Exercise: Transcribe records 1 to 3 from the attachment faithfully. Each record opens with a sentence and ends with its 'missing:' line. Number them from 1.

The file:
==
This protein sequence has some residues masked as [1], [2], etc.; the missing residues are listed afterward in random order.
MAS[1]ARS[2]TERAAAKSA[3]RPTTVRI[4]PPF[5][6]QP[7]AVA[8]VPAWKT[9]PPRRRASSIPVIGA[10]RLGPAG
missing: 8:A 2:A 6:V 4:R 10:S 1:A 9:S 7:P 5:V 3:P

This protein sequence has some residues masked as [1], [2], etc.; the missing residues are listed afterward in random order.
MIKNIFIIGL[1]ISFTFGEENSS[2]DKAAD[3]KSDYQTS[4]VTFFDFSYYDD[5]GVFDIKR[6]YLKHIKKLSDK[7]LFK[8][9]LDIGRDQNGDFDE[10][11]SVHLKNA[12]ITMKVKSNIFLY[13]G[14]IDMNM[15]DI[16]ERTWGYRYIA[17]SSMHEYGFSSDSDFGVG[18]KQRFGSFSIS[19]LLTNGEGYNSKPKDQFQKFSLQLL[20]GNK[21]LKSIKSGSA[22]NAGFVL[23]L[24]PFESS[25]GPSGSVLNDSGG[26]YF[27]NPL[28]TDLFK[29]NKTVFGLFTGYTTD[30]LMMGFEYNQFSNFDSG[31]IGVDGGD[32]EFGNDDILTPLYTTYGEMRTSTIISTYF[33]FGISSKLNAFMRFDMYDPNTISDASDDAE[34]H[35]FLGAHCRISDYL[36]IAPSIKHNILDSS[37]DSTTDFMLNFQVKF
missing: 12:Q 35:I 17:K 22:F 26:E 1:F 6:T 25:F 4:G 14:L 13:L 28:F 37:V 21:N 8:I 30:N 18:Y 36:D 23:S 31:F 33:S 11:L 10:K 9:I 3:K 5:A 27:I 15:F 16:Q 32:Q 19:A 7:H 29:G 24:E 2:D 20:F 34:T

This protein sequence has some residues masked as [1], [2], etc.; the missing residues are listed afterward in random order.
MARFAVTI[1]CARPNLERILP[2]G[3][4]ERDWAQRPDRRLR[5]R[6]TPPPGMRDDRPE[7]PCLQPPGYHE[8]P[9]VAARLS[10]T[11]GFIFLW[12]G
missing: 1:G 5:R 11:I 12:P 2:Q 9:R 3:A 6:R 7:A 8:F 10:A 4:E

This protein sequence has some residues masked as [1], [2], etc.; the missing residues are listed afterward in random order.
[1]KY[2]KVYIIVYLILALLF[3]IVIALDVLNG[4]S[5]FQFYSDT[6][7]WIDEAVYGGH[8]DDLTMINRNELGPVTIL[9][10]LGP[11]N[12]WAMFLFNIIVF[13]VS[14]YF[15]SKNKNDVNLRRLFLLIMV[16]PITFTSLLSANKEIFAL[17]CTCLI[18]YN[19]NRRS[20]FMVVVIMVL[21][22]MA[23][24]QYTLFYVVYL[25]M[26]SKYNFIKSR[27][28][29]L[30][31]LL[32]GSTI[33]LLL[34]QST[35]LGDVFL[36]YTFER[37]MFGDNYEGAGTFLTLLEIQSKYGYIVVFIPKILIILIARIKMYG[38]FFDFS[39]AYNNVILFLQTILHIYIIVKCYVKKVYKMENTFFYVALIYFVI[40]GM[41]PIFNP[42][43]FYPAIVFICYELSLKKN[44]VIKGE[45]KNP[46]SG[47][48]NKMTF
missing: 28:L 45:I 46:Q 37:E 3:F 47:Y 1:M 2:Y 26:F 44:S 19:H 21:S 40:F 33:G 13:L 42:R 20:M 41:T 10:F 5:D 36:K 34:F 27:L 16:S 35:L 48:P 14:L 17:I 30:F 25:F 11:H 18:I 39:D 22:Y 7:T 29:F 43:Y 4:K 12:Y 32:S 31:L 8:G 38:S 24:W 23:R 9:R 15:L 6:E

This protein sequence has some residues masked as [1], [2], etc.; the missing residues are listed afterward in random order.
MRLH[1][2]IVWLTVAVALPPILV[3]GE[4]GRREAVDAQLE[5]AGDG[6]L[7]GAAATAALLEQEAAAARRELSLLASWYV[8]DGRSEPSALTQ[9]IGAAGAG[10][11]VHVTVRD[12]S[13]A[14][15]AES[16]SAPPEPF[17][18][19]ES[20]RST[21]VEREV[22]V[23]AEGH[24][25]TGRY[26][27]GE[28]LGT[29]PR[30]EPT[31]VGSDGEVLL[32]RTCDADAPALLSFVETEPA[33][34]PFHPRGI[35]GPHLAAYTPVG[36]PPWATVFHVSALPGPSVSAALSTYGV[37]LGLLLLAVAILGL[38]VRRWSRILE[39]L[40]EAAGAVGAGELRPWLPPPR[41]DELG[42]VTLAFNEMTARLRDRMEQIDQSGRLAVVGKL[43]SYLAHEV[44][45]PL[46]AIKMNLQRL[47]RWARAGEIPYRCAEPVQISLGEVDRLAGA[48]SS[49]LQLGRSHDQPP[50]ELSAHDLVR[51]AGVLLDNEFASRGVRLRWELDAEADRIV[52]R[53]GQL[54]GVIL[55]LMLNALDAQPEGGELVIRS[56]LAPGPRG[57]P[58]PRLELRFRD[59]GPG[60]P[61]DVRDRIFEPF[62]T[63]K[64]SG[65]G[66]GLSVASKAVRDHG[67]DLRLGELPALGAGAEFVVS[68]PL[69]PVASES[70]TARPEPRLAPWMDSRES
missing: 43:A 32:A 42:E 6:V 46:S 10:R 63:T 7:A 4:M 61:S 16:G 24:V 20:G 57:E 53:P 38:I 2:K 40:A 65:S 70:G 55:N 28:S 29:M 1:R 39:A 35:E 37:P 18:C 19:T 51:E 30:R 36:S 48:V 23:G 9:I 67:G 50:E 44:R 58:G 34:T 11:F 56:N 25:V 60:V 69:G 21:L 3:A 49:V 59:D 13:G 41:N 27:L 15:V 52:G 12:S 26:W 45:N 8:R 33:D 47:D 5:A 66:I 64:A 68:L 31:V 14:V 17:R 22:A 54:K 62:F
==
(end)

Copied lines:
This protein sequence has some residues masked as [1], [2], etc.; the missing residues are listed afterward in random order.
MAS[1]ARS[2]TERAAAKSA[3]RPTTVRI[4]PPF[5][6]QP[7]AVA[8]VPAWKT[9]PPRRRASSIPVIGA[10]RLGPAG
missing: 8:A 2:A 6:V 4:R 10:S 1:A 9:S 7:P 5:V 3:P

This protein sequence has some residues masked as [1], [2], etc.; the missing residues are listed afterward in random order.
MIKNIFIIGL[1]ISFTFGEENSS[2]DKAAD[3]KSDYQTS[4]VTFFDFSYYDD[5]GVFDIKR[6]YLKHIKKLSDK[7]LFK[8][9]LDIGRDQNGDFDE[10][11]SVHLKNA[12]ITMKVKSNIFLY[13]G[14]IDMNM[15]DI[16]ERTWGYRYIA[17]SSMHEYGFSSDSDFGVG[18]KQRFGSFSIS[19]LLTNGEGYNSKPKDQFQKFSLQLL[20]GNK[21]LKSIKSGSA[22]NAGFVL[23]L[24]PFESS[25]GPSGSVLNDSGG[26]YF[27]NPL[28]TDLFK[29]NKTVFGLFTGYTTD[30]LMMGFEYNQFSNFDSG[31]IGVDGGD[32]EFGNDDILTPLYTTYGEMRTSTIISTYF[33]FGISSKLNAFMRFDMYDPNTISDASDDAE[34]H[35]FLGAHCRISDYL[36]IAPSIKHNILDSS[37]DSTTDFMLNFQVKF
missing: 12:Q 35:I 17:K 22:F 26:E 1:F 6:T 25:F 4:G 14:L 13:L 28:F 37:V 21:N 8:I 30:N 18:Y 36:D 23:S 31:F 33:S 11:L 10:K 9:I 3:K 5:A 27:I 15:F 16:Q 32:Q 19:A 7:H 29:G 24:E 2:D 20:F 34:T

This protein sequence has some residues masked as [1], [2], etc.; the missing residues are listed afterward in random order.
MARFAVTI[1]CARPNLERILP[2]G[3][4]ERDWAQRPDRRLR[5]R[6]TPPPGMRDDRPE[7]PCLQPPGYHE[8]P[9]VAARLS[10]T[11]GFIFLW[12]G
missing: 1:G 5:R 11:I 12:P 2:Q 9:R 3:A 6:R 7:A 8:F 10:A 4:E